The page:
I invited Kacey to come see the Harry Potter double-feature finale with me on July 14 (the day before my 7th birthday) and hopefully she will come. This birthday has some significance to me because it will be my first without a sweetie of mine present (since Puck will be in St. Petersburg, Russia). That I chose to celebrate it in this manner is my version of a do-over from my 5th birthday, as this account from one of my private communications explains:

I’m particularly sensitive about my birthday being ruined by drama, because that’s all I remember about last year, my 5th birthday and the last one with my family. Tara and I got into a huge fight while waiting in line for opening night of Harry Potter and the Half-Blood Prince. It’s probably the only time we fought in front of Bee and Bug, because they had to stay in line and couldn’t leave – plus we were in public so that was embarrassing beyond measure. It was extremely traumatic for me, and I don’t ever want that to happen again.

So hopefully, this 7th birthday will go off peacefully and smoothly, and give me one last positive memory of seeing a Harry Potter premiere.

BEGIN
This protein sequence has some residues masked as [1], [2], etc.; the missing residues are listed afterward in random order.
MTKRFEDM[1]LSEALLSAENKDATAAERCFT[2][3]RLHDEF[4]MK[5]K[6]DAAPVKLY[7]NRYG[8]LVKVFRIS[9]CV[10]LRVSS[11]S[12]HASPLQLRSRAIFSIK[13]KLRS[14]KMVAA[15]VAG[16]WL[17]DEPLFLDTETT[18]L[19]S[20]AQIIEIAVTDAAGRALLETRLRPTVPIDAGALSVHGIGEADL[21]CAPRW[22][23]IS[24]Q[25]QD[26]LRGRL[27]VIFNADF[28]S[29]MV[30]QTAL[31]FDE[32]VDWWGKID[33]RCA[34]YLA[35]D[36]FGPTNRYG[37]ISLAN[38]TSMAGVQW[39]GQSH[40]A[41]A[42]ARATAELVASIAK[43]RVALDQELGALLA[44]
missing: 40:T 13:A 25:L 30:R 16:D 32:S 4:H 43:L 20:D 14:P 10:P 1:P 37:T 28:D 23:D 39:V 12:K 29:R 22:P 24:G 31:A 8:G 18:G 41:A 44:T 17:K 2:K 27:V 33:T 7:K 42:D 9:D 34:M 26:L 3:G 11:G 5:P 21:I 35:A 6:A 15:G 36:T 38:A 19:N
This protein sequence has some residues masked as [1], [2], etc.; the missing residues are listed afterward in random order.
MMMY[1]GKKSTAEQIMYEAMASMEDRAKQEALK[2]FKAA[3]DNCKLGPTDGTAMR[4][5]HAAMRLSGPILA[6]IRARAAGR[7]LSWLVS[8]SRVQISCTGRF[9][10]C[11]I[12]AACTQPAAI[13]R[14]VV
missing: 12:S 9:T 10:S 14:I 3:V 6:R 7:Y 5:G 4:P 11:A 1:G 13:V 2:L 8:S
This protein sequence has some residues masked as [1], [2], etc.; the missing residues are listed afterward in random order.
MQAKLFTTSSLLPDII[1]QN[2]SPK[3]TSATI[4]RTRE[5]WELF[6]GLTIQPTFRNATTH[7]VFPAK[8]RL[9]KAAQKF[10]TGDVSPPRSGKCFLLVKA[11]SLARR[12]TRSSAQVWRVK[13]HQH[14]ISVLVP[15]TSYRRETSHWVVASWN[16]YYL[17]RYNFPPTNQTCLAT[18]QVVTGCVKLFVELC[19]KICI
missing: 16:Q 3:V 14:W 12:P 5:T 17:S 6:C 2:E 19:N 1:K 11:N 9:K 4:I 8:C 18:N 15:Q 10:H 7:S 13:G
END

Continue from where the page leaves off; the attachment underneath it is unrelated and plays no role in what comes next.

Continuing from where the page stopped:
Friday night I was ready to spend a quiet evening at home, but was pleasantly surprised to hear from my best friend Lori, who is newly single. We went out for dinner and ice cream, and came back to my place to have a long catch-up talk. I am gratified that nearly four years after we first met through a personal ad, we still have the ability to be close friends.

I’ve been thinking about so many people from my past today, especially ex-pen pals that I’ve lost touch with. Some former pen pals like Lori and Agnieszka (with whom I’m planning a trip to Ireland this month) made the jump to becoming real-life best friends. But many other people I thought I had a strong connection with online (a Miss Catherine Newton, another woman named Cara, Danielle, who I see occasionally at Poly Cocktails) either lost touch with me or we didn’t connect in real life.

My friend Linda in Texas is my closest confidant online, and I write occasionally to someone named Destiny in New Jersey, but we’ve never met. Linda occupies the singular position of being the only person to whom I maintain a regular, current connection and has met me in both my previous and present incarnations. It’s likely she may be the only person to ever achieve this distinction in the foreseeable future. I just wanted to articulate the very obscure, yet simple reason why our relationship is so special to me.